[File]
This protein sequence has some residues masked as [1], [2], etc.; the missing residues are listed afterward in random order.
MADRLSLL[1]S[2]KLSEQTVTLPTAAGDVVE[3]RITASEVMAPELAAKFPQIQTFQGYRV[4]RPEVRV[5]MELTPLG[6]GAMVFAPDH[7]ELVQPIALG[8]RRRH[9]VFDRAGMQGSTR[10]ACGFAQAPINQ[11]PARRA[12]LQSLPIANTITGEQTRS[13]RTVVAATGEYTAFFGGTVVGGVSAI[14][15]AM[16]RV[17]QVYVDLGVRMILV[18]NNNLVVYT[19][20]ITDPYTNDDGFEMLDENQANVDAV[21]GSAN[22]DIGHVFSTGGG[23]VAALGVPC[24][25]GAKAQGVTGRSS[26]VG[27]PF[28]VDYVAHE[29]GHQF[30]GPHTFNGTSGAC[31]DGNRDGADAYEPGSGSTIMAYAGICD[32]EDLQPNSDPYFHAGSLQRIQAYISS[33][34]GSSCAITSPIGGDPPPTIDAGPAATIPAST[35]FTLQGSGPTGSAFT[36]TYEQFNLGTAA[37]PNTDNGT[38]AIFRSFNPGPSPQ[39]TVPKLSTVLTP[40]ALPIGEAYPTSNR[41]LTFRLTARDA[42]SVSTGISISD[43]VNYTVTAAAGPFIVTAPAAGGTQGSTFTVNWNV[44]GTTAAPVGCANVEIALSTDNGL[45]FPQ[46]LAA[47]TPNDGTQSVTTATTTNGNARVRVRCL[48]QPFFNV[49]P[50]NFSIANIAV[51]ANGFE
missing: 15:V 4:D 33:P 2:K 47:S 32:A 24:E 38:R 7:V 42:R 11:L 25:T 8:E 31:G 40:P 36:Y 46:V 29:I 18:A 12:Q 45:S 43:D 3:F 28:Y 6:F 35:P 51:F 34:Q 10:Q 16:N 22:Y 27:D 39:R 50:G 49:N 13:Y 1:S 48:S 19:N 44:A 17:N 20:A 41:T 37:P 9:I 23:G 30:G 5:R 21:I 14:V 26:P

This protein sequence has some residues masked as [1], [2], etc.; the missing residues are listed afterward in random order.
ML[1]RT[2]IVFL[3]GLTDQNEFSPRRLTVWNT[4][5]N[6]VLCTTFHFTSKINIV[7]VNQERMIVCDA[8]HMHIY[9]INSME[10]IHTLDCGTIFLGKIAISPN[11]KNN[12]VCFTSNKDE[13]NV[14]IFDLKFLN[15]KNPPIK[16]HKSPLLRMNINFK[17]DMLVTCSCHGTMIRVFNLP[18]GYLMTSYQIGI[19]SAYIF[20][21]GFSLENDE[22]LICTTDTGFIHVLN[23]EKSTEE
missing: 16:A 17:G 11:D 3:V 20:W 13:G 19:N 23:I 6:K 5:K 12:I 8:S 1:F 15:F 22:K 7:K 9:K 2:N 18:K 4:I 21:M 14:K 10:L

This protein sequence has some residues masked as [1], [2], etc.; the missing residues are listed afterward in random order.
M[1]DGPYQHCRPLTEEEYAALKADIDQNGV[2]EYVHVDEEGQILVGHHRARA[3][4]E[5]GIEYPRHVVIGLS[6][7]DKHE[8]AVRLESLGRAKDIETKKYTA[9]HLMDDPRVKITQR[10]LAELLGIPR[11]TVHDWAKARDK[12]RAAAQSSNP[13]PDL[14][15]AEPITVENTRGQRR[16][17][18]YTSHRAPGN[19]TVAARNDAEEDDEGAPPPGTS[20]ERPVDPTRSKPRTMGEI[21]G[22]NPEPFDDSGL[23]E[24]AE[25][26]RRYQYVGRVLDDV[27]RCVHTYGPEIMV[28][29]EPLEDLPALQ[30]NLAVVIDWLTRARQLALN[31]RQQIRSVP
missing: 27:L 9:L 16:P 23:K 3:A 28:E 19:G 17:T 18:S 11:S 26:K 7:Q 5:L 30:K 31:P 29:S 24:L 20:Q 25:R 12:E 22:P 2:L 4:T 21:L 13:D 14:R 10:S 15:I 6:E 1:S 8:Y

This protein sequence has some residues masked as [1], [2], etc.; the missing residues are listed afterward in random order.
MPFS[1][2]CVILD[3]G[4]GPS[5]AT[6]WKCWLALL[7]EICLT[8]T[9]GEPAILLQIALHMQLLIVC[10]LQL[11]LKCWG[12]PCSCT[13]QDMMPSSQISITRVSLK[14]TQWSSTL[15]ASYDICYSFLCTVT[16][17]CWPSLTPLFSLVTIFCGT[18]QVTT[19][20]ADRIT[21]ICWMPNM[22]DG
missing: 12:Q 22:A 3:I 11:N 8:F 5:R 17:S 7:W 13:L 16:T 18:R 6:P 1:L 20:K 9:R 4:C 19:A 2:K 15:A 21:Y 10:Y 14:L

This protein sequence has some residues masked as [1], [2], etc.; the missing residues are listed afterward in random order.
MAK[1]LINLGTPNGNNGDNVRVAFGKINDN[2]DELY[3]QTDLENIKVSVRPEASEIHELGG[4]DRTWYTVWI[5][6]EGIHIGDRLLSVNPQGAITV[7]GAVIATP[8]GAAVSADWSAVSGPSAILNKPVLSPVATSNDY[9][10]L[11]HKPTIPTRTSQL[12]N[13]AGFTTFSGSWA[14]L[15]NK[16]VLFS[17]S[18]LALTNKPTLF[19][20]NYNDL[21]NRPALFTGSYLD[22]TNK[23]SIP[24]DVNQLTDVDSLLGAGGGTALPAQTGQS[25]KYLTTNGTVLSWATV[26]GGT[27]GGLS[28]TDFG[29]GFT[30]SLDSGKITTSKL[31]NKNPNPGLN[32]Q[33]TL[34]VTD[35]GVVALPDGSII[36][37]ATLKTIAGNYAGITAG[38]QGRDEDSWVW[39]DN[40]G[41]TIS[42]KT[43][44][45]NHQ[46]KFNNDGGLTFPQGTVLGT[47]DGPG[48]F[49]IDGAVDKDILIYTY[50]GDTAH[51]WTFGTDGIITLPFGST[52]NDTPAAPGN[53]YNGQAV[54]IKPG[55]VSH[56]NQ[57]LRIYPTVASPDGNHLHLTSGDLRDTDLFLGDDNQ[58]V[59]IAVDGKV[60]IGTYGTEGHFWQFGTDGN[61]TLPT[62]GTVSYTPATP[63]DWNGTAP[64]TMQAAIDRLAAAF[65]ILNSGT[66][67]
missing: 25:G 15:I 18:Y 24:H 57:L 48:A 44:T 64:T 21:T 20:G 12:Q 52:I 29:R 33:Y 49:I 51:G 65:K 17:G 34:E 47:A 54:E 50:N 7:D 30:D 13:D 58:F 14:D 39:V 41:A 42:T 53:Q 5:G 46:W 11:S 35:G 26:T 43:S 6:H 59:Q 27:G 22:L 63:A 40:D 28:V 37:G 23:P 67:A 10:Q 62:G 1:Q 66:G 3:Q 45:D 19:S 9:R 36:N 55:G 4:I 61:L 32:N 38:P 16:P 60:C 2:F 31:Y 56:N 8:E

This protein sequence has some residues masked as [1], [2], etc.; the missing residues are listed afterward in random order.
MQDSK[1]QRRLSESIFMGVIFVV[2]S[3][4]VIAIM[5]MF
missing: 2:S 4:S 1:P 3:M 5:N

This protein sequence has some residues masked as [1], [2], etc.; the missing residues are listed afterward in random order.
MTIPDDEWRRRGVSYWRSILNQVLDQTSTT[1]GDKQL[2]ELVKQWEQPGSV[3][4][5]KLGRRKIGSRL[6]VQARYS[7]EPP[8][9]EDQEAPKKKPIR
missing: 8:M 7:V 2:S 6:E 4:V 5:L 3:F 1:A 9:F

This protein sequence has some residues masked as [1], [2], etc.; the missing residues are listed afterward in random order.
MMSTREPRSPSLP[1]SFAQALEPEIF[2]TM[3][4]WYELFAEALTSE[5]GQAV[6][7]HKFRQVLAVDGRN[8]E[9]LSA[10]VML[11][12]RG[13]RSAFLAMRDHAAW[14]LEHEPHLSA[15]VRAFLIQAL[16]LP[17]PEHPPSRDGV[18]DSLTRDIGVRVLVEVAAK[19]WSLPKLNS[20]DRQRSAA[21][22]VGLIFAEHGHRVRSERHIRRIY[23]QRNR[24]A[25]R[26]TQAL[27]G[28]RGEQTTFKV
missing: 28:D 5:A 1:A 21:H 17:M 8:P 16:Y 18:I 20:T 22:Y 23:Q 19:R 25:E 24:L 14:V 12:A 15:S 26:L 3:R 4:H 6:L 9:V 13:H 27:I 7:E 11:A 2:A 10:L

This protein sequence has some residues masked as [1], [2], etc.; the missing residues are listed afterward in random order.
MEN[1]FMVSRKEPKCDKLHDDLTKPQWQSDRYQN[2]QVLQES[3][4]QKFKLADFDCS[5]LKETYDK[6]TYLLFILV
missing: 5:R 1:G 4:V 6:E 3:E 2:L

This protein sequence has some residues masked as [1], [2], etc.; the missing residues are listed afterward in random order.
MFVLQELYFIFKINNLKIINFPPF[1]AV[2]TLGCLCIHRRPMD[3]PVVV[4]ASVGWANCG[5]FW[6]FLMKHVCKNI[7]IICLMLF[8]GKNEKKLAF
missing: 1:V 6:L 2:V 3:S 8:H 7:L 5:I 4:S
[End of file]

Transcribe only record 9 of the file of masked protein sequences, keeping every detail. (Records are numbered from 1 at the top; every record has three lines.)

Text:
This protein sequence has some residues masked as [1], [2], etc.; the missing residues are listed afterward in random order.
MEN[1]FMVSRKEPKCDKLHDDLTKPQWQSDRYQN[2]QVLQES[3][4]QKFKLADFDCS[5]LKETYDK[6]TYLLFILV
missing: 5:R 1:G 4:V 6:E 3:E 2:L